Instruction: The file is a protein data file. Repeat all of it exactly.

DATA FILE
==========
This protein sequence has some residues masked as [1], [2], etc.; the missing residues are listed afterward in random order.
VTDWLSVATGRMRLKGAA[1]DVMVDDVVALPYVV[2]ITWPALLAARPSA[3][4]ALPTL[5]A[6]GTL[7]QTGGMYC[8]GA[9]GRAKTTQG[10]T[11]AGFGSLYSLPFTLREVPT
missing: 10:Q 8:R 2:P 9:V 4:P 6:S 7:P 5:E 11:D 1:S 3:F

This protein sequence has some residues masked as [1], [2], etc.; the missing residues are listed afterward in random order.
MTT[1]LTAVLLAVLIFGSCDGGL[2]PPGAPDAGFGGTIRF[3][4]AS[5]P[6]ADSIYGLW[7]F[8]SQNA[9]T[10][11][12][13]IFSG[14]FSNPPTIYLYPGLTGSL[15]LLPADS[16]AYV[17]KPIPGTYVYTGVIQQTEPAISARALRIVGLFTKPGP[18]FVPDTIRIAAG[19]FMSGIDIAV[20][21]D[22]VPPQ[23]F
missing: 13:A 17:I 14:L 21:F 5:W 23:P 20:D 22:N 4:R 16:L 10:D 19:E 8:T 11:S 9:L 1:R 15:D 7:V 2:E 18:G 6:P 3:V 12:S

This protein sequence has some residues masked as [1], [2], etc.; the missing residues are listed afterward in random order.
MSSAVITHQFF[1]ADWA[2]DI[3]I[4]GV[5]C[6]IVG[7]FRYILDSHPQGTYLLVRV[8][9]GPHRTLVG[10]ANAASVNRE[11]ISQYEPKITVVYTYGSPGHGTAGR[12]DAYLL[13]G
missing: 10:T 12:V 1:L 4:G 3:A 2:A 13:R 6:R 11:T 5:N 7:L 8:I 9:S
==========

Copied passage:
This protein sequence has some residues masked as [1], [2], etc.; the missing residues are listed afterward in random order.
VTDWLSVATGRMRLKGAA[1]DVMVDDVVALPYVV[2]ITWPALLAARPSA[3][4]ALPTL[5]A[6]GTL[7]QTGGMYC[8]GA[9]GRAKTTQG[10]T[11]AGFGSLYSLPFTLREVPT
missing: 10:Q 8:R 2:P 9:V 4:P 6:S 7:P 5:E 11:D 1:S 3:F

This protein sequence has some residues masked as [1], [2], etc.; the missing residues are listed afterward in random order.
MTT[1]LTAVLLAVLIFGSCDGGL[2]PPGAPDAGFGGTIRF[3][4]AS[5]P[6]ADSIYGLW[7]F[8]SQNA[9]T[10][11][12][13]IFSG[14]FSNPPTIYLYPGLTGSL[15]LLPADS[16]AYV[17]KPIPGTYVYTGVIQQTEPAISARALRIVGLFTKPGP[18]FVPDTIRIAAG[19]FMSGIDIAV[20][21]D[22]VPPQ[23]F
missing: 13:A 17:I 14:L 21:F 5:W 23:P 20:D 22:N 4:R 16:L 10:D 19:E 8:T 11:S 9:L 1:R 15:D 7:V 2:E 18:G 6:P 3:V 12:S

This protein sequence has some residues masked as [1], [2], etc.; the missing residues are listed afterward in random order.
MSSAVITHQFF[1]ADWA[2]DI[3]I[4]GV[5]C[6]IVG[7]FRYILDSHPQGTYLLVRV[8][9]GPHRTLVG[10]ANAASVNRE[11]ISQYEPKITVVYTYGSPGHGTAGR[12]DAYLL[13]G
missing: 10:T 12:V 1:L 4:G 3:A 2:A 13:R 6:R 11:T 5:N 7:L 8:I 9:S